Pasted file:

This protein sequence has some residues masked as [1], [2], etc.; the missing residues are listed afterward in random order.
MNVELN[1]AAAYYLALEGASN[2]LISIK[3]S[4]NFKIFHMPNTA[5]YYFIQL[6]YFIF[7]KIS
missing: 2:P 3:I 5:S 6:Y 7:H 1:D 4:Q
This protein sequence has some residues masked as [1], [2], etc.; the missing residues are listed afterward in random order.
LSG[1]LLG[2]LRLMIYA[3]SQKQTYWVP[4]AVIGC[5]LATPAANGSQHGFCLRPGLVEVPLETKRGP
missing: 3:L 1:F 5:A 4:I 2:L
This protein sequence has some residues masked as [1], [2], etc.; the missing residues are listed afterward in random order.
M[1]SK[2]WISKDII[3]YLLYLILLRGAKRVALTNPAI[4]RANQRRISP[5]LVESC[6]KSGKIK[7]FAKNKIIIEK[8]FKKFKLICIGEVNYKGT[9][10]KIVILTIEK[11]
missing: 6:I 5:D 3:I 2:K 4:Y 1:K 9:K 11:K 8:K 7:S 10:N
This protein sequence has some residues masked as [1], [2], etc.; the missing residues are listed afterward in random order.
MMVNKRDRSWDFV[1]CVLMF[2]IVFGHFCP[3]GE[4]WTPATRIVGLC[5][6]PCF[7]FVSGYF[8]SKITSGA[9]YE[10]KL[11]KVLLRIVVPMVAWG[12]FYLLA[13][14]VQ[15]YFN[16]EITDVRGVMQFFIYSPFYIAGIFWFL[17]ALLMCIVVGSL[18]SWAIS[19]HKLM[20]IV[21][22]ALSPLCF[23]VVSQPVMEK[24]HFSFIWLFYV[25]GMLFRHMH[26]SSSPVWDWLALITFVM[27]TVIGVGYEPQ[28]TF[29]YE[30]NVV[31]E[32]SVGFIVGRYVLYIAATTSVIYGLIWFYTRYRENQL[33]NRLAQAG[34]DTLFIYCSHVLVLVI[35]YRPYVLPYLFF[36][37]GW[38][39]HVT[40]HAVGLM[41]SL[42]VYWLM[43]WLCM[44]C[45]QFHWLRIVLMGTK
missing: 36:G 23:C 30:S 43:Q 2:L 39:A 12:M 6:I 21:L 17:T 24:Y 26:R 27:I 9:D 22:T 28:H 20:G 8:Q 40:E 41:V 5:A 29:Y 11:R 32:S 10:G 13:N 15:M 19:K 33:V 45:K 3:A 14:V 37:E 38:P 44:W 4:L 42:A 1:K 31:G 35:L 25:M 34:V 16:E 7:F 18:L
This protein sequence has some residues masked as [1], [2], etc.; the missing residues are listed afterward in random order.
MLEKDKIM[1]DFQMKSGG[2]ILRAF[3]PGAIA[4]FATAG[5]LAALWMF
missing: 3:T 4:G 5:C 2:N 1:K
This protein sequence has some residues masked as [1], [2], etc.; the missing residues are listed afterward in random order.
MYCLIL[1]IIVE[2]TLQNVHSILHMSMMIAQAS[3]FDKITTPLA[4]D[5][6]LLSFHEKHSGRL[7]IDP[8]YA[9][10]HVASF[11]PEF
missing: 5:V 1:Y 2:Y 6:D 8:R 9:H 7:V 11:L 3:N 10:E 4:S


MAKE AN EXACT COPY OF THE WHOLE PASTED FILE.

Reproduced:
This protein sequence has some residues masked as [1], [2], etc.; the missing residues are listed afterward in random order.
MNVELN[1]AAAYYLALEGASN[2]LISIK[3]S[4]NFKIFHMPNTA[5]YYFIQL[6]YFIF[7]KIS
missing: 2:P 3:I 5:S 6:Y 7:H 1:D 4:Q
This protein sequence has some residues masked as [1], [2], etc.; the missing residues are listed afterward in random order.
LSG[1]LLG[2]LRLMIYA[3]SQKQTYWVP[4]AVIGC[5]LATPAANGSQHGFCLRPGLVEVPLETKRGP
missing: 3:L 1:F 5:A 4:I 2:L
This protein sequence has some residues masked as [1], [2], etc.; the missing residues are listed afterward in random order.
M[1]SK[2]WISKDII[3]YLLYLILLRGAKRVALTNPAI[4]RANQRRISP[5]LVESC[6]KSGKIK[7]FAKNKIIIEK[8]FKKFKLICIGEVNYKGT[9][10]KIVILTIEK[11]
missing: 6:I 5:D 3:I 2:K 4:Y 1:K 9:K 11:K 8:K 7:S 10:N
This protein sequence has some residues masked as [1], [2], etc.; the missing residues are listed afterward in random order.
MMVNKRDRSWDFV[1]CVLMF[2]IVFGHFCP[3]GE[4]WTPATRIVGLC[5][6]PCF[7]FVSGYF[8]SKITSGA[9]YE[10]KL[11]KVLLRIVVPMVAWG[12]FYLLA[13][14]VQ[15]YFN[16]EITDVRGVMQFFIYSPFYIAGIFWFL[17]ALLMCIVVGSL[18]SWAIS[19]HKLM[20]IV[21][22]ALSPLCF[23]VVSQPVMEK[24]HFSFIWLFYV[25]GMLFRHMH[26]SSSPVWDWLALITFVM[27]TVIGVGYEPQ[28]TF[29]YE[30]NVV[31]E[32]SVGFIVGRYVLYIAATTSVIYGLIWFYTRYRENQL[33]NRLAQAG[34]DTLFIYCSHVLVLVI[35]YRPYVLPYLFF[36][37]GW[38][39]HVT[40]HAVGLM[41]SL[42]VYWLM[43]WLCM[44]C[45]QFHWLRIVLMGTK
missing: 36:G 23:C 30:S 43:Q 2:L 39:A 12:M 6:I 21:L 17:T 24:Y 26:R 27:I 9:D 22:T 28:H 20:G 8:Q 40:E 41:V 5:A 29:Y 11:R 32:S 10:G 13:N 15:M 19:K 33:V 45:K 3:A 14:V 37:E 38:P 44:W 4:L 42:A 1:K 31:G 35:L 25:M 34:V 16:E 7:F 18:L
This protein sequence has some residues masked as [1], [2], etc.; the missing residues are listed afterward in random order.
MLEKDKIM[1]DFQMKSGG[2]ILRAF[3]PGAIA[4]FATAG[5]LAALWMF
missing: 3:T 4:G 5:C 2:N 1:K
This protein sequence has some residues masked as [1], [2], etc.; the missing residues are listed afterward in random order.
MYCLIL[1]IIVE[2]TLQNVHSILHMSMMIAQAS[3]FDKITTPLA[4]D[5][6]LLSFHEKHSGRL[7]IDP[8]YA[9][10]HVASF[11]PEF
missing: 5:V 1:Y 2:Y 6:D 8:R 9:H 7:V 11:L 3:N 10:E 4:S